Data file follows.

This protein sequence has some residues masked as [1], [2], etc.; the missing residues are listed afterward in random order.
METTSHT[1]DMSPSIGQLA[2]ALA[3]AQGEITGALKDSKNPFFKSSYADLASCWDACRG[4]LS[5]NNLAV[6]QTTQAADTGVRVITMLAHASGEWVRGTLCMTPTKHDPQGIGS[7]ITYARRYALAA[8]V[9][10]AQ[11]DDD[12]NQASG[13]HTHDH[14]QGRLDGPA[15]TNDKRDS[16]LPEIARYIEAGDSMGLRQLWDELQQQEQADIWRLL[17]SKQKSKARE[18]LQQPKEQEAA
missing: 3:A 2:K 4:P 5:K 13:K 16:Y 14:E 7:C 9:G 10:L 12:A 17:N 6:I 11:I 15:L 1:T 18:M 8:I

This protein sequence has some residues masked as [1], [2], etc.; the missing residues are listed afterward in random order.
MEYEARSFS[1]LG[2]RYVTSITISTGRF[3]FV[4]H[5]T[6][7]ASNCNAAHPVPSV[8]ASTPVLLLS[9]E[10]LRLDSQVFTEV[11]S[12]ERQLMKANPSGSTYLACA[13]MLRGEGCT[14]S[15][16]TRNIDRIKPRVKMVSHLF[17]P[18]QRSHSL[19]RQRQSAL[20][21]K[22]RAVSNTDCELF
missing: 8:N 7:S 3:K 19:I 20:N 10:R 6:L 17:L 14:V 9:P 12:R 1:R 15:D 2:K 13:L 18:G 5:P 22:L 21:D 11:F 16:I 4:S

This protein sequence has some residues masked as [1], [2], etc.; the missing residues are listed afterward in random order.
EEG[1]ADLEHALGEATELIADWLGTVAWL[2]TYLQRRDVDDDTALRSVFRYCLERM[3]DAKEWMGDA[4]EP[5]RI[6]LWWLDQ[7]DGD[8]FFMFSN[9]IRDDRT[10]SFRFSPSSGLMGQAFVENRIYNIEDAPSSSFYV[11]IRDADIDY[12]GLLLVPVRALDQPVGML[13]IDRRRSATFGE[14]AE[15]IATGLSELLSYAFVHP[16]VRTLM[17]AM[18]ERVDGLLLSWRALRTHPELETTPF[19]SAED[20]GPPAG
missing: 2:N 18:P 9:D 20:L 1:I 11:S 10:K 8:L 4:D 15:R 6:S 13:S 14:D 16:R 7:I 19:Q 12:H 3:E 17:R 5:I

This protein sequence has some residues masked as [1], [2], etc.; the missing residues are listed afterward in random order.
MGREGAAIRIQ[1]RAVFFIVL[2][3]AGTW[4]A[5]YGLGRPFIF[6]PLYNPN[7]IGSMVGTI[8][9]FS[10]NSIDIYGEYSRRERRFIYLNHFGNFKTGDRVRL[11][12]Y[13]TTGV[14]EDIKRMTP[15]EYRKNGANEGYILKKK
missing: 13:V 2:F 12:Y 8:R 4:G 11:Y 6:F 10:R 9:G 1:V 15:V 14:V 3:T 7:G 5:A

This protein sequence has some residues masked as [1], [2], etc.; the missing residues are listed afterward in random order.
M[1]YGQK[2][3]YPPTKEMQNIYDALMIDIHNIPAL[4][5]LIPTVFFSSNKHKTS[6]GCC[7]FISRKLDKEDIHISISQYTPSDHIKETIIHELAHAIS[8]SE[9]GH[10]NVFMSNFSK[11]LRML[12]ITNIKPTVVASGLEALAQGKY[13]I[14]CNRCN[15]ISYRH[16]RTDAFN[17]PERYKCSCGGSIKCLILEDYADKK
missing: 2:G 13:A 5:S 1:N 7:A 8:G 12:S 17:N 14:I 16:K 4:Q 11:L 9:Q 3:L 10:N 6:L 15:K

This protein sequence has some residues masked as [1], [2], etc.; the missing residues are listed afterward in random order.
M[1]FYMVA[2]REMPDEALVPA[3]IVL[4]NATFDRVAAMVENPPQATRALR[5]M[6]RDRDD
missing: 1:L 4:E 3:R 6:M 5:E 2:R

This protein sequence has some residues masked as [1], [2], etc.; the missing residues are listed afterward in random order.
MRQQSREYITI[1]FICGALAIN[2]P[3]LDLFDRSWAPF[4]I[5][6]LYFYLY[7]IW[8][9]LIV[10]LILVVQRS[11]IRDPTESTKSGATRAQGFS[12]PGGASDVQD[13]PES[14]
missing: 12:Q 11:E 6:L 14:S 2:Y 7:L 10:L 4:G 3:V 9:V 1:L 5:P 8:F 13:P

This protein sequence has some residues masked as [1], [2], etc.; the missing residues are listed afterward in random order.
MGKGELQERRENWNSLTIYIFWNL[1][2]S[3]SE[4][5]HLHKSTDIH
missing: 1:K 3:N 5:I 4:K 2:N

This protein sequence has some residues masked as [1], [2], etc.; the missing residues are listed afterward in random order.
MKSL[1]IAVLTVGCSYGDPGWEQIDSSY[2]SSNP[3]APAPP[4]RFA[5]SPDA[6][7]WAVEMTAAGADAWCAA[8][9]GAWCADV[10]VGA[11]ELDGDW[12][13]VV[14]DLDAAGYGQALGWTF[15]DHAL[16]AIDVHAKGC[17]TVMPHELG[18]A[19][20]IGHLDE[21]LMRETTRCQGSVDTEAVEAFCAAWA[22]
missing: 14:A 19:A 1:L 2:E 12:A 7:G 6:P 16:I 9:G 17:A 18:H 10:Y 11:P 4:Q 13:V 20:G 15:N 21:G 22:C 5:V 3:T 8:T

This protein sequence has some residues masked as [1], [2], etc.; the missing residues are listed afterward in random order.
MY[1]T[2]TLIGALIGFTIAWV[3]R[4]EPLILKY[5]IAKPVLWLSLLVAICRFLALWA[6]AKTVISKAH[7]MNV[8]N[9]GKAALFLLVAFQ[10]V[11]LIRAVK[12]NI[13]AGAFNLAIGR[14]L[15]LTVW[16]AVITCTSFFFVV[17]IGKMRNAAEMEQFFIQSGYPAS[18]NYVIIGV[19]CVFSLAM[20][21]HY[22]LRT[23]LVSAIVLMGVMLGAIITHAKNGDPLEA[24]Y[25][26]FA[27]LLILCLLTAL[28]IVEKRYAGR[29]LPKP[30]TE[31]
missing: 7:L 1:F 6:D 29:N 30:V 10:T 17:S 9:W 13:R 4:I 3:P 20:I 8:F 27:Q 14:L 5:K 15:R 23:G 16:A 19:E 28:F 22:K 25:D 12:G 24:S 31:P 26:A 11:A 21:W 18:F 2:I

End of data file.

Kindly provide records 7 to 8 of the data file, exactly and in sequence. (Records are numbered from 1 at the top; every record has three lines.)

This protein sequence has some residues masked as [1], [2], etc.; the missing residues are listed afterward in random order.
MRQQSREYITI[1]FICGALAIN[2]P[3]LDLFDRSWAPF[4]I[5][6]LYFYLY[7]IW[8][9]LIV[10]LILVVQRS[11]IRDPTESTKSGATRAQGFS[12]PGGASDVQD[13]PES[14]
missing: 12:Q 11:E 6:L 14:S 2:Y 7:L 10:L 4:G 3:V 9:V 1:L 5:P 8:F 13:P

This protein sequence has some residues masked as [1], [2], etc.; the missing residues are listed afterward in random order.
MGKGELQERRENWNSLTIYIFWNL[1][2]S[3]SE[4][5]HLHKSTDIH
missing: 1:K 3:N 5:I 4:K 2:N